Ospreys are magnificent fish-hunting birds with striking brown and white plumage. They are among the birds of prey called “raptors,” which includes hawks, owls, falcons and eagles.
These large birds – which possess widely spread wingtip feathers in flight and a distinguishing brown stripe leading from the back of their yellow eyes to the nape – are often seen along shallow fish-filled waters of Michigan, including rivers, lakes, reservoirs and marshes.
But that wasn’t always the case. Once commonplace in the Great Lakes region, osprey populations were suppressed in the post-World War II years as the use of DDT and other pesticides caused thinning of the birds’ eggshells.
Only 51 osprey nests were recorded in Michigan in 1965. After a 1972 ban on the use of DDT, osprey numbers began to rebound in northern Michigan. By 1975, 81 nests were identified, and by 1988, there were 166 nests. However, in southern Michigan, osprey numbers remained low.
From 1998 to 2007 a multi-partner team worked cooperatively to bring ospreys back to southern Michigan. The team consisted of the MDNR, the Detroit Zoological Society, Audubon Great Lakes, MI Birds, Huron Clinton Metropark Authority, U.S. Department of Agriculture’s Animal and Plant Health Inspection Service, Michigan Osprey volunteer group, various Audubon chapters and a magnitude of volunteers. This program to rear and release ospreys was a huge success.
Today, these “fish hawks” have returned throughout the Lower Peninsula and can be seen diving for fish even in unexpected areas. There are more than 200 osprey nests across the state, including about 125 in the northern parts of the state and 65 in the southern Lower Peninsula.
The first wild chick was hatched in 2002 at Kensington Metropark in Oakland County. The osprey that fathered the chick, named “C09” for his bird band number, had been reared and released at Kensington in 1999. That bird is still alive and well and living in Brighton in Livingston County. He is now 21 years old, which is on the higher end of wild osprey life expectancy.
Once the birds were well established, the program monitored their migration routes by fitting osprey with backpack telemetry units, funded by corporate sponsors and volunteers. This phase of the program was spearheaded by Michigan Osprey, whose volunteers tracked the birds’ location on their website from 2013 to 2017. The GPS tracking devices provided information on the birds’ location as they migrated to and from Central and South America.
The ospreys made such a comeback that the DNR needed help and turned to the public to help track the birds’ reproduction and success. The Adopt-A-Nest Osprey Monitoring Program created a request for citizen scientist volunteers to monitor osprey nests in their area. This marked the third phase of the osprey reintroduction program in Michigan.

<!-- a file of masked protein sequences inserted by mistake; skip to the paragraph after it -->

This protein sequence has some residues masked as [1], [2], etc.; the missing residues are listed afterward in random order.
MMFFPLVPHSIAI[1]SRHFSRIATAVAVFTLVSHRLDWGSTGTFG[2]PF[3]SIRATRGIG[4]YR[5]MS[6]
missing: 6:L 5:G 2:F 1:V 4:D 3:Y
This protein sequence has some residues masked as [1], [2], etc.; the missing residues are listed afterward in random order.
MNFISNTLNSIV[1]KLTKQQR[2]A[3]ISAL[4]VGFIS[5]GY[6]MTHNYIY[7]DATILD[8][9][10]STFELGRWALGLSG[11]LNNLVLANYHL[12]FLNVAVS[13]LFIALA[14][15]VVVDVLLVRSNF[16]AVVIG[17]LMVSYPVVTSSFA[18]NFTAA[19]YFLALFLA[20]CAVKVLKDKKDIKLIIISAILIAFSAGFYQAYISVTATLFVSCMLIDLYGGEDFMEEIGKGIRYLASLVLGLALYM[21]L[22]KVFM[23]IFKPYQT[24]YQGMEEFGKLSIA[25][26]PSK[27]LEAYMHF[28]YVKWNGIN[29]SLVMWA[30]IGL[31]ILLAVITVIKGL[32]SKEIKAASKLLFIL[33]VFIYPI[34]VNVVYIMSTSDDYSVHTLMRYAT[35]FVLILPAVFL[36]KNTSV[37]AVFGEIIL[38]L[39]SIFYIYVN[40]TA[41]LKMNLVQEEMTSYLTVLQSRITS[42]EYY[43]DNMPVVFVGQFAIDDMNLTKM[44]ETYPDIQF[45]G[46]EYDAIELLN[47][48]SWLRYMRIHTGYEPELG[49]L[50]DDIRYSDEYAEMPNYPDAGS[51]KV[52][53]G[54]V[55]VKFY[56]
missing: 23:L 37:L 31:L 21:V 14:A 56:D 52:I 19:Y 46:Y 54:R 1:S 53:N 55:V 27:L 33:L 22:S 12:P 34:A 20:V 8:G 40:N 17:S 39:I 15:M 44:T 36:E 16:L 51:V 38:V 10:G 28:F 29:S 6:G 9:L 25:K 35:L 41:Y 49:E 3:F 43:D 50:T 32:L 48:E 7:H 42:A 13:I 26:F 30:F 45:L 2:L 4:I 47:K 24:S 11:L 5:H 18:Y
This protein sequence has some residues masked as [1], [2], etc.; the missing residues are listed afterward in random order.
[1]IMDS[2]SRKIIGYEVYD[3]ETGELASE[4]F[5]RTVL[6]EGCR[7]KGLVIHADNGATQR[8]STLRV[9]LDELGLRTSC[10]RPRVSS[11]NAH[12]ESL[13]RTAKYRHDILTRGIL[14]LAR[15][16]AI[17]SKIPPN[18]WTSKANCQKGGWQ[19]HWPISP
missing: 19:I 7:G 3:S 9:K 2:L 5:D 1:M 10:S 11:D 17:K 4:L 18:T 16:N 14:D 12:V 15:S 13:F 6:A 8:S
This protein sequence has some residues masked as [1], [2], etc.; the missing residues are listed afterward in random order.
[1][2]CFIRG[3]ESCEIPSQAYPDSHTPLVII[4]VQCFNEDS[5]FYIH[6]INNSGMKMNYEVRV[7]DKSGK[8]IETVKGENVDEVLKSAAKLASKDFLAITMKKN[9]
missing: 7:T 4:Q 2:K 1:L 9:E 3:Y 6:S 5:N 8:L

MI Birds – an outreach and engagement program created by Audubon Great Lakes and the DNR to increase awareness of Michigan birds and the places they rely on – made a public call for volunteers. The call was shared through the program’s network of followers on social media and a widely shared blog post.
“The response from the MI Birds community was amazing,” said Tom Schneider of the Detroit Zoological Society.
During the summer of 2019, 318 people participated in the “Adopt-A-Nest” program and submitted a total of 834 individual osprey observations. Volunteers submitted reports from 35 counties and reported on 143 active nests throughout Michigan.
Participation in this program requires little effort: All ages and experience levels are welcome. A minimum commitment of three 30-minute nest visits between the end of March and early July is all it takes to determine if there is a nesting attempt; if birds are actively nesting, and if there are any chicks in the nest.
“You can visit your nest more often if you’d like,” according to the MI Birds website. “Binoculars are adequate for most observations, but a spotting scope is useful to determine the number of chicks. Most nests are located on cellphone towers and are easily viewable from public roads.”
This year, despite a late start to the program due to coronavirus stay-at-home orders, 68 dedicated volunteers submitted 679 reports. Volunteers submitted reports from 39 counties and reported on 114 active nests. Volunteers even identified 23 new osprey nests the DNR had not previously been aware of.
“Without the help of our citizen scientists, we would not have this valuable information,” said Erin Rowan, MI Birds program associate with Audubon Great Lakes and the DNR. “We look forward to working with volunteers again during the 2021 osprey nesting season.”
Anyone interested in being a part of the osprey nest monitoring program should contact Julie Oakes at OakesJ@Michigan.gov or Erin Rowan at Erin.Rowan@Audubon.org.
To learn more about other community science opportunities near you, follow MI Birds on Facebook, Instagram and Twitter or visit the Audubon Great Lakes website.